In 1967 Mike Hailwood and Honda won what many historians consider to be the most dramatic Isle of Man race of all time. Fighting against such motorcycle racers as the notorious Giacomo Agostini. Mike Hailwood made the record braking AVERAGE speed lap of 175.05 Km/h ! (about 110 mph! )

It took 8 years before this record was broken.

Mike Hailwood

PBIR Track Day and Ducati 350 History

An Industry Wide Blog for Vintage Motorsports

industry wide blog

industry wide blogIndustry wide blog vs individual blogging

Whatever your business specialty, participation in an industry wide blog can be an effective supplement to your online authority. Blogging presence begins with your own self promotion in your own blog,  but you can gain a lot of visibility by participating in industry wide online presence.

This post is an offer, so please don’t stop here!  Read on!

Forums are a popular place to start. Participation in an industry wide blog, a blog operated by an independent editor who accepts blog posts (and most accept advertising) from various businesses across a particular industry, are another option you might want to consider.

Why do most industry wide blogs look so annoying?industry wide blog

I noticed a while back that most industries are pretty much void of an effective industry wide blog. Those that exist for cars and motorcycles are usually jam packed with distracting banner ads.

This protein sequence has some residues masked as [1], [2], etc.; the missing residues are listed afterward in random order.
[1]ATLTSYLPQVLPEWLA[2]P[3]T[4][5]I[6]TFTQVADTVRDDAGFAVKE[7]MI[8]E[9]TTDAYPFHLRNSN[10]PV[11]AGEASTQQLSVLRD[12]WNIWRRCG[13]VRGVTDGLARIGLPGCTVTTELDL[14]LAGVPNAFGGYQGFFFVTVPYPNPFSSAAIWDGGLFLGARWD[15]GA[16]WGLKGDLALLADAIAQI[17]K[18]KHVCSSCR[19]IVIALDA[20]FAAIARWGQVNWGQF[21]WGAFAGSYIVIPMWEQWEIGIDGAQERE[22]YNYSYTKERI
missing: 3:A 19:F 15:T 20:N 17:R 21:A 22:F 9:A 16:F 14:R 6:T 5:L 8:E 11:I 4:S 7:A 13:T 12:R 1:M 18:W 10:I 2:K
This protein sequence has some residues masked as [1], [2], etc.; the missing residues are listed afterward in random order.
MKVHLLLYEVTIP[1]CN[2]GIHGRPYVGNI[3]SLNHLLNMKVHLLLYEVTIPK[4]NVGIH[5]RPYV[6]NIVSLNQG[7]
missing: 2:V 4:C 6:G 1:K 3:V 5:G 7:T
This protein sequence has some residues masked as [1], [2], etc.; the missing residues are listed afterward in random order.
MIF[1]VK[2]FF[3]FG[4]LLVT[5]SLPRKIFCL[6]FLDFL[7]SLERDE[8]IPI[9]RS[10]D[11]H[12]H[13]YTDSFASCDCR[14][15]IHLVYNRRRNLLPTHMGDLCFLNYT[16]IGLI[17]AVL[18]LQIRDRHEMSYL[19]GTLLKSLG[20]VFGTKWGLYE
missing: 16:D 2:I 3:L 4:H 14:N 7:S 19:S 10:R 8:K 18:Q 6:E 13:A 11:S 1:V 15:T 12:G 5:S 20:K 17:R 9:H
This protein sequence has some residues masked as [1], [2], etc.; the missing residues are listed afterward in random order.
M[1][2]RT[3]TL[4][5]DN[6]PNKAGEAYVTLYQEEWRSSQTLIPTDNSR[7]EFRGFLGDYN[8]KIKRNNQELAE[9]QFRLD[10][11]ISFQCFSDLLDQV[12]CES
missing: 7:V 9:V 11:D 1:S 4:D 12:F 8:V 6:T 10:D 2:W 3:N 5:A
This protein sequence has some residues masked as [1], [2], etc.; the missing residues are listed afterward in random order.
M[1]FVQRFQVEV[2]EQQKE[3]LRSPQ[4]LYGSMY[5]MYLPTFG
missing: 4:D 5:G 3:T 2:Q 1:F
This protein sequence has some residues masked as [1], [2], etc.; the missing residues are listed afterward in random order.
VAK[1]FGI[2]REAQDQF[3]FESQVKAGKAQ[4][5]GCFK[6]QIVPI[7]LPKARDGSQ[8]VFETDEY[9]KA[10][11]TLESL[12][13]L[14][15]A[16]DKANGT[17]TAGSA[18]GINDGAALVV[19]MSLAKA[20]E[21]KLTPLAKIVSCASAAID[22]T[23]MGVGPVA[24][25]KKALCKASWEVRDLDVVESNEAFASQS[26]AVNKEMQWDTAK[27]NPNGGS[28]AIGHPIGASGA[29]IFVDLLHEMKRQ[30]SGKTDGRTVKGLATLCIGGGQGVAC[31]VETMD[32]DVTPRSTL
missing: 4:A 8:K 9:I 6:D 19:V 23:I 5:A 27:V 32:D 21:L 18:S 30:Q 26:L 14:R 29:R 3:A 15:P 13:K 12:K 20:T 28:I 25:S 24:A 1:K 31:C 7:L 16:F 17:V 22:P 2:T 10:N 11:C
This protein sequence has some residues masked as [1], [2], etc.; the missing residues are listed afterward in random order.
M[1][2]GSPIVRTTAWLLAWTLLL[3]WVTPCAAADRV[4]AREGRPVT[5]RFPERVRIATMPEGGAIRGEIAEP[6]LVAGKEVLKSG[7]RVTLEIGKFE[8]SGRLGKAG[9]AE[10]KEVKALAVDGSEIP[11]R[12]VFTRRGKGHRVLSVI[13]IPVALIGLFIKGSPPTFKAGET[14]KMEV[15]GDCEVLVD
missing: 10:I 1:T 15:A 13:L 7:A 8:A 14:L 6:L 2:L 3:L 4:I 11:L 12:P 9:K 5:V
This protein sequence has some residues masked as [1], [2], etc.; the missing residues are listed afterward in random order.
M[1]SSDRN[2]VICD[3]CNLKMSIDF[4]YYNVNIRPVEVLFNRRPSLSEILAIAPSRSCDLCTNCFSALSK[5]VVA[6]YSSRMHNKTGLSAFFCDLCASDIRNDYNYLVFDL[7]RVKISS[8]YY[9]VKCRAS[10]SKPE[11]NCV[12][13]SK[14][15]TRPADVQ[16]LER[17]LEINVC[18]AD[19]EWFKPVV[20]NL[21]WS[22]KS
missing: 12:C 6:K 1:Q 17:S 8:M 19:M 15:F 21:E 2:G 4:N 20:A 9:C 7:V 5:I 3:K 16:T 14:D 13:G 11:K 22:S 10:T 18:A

In fact, they are so jam packed with annoying banner ads and distractions, that, in my opinion, they are not pleasing to the eye.  I tend to not want to stay there.  They are not really blogs, but advertising sites.

I didn’t do a lot of looking across a wide variety of industries before I made these statements, but I did search for industry wide blogs covering subjects about cars and motorcycles.

I did not find any which tempted me to return to them on the basis of appearance.  They were generally too flashy, annoying, and more commercially oriented than they were content oriented. Again, they are not blogs, but advertising websites disguised as blogs.

industry wide blogAn annoying example

I don’t want to pick on anybody, but I’m going to give an example of what I find to be an annoying motorcycle industry blog that is in my opinion too flashy, annoying, and distracting.

I also might be doing them a slight favor just by mentioning them, so that’s all fair and good.  For an example of the look many of us do not like, just go to www.motorcycleusa.comThat’s annoying.

My concept of a cleanly styled industry wide blog

So, I asked myself, “Self, why can’t there be an industry wide blog that looks as clean and free on annoying banner ads as my own private blogs do?”

I also asked myself, “Self, why do industry wide blogs have to look like industry wide blogs?  Why can’t they retain the clean appearance of a private blog?”

And my self answered “Stirling, it’s because you haven’t created one yet.”  In response I thought about what I am interested in doing, and set myself to creating a new blog about that something.  A couple of months ago I volunteered to create a website and blog discussing vintage motorsports topics.

The site I created focuses on vintage motorcycle racing and on vintage automobile racing.  I’ve been involved in both, so this theme is a great fit for me.  It makes it easy for me to stay motivated  to create regular content while we popularize the site.

If you are already on the vintage site, welcome!   If you are on the STRATEGY Content Marketing site, then check out the vintage site and then read on back here again!

What is different about this blog?
industry wide blog

There are no ads on it.  There are none, and there never will be any.   It looks like a blog for enthusiasts, by enthusiasts, because, it basically is.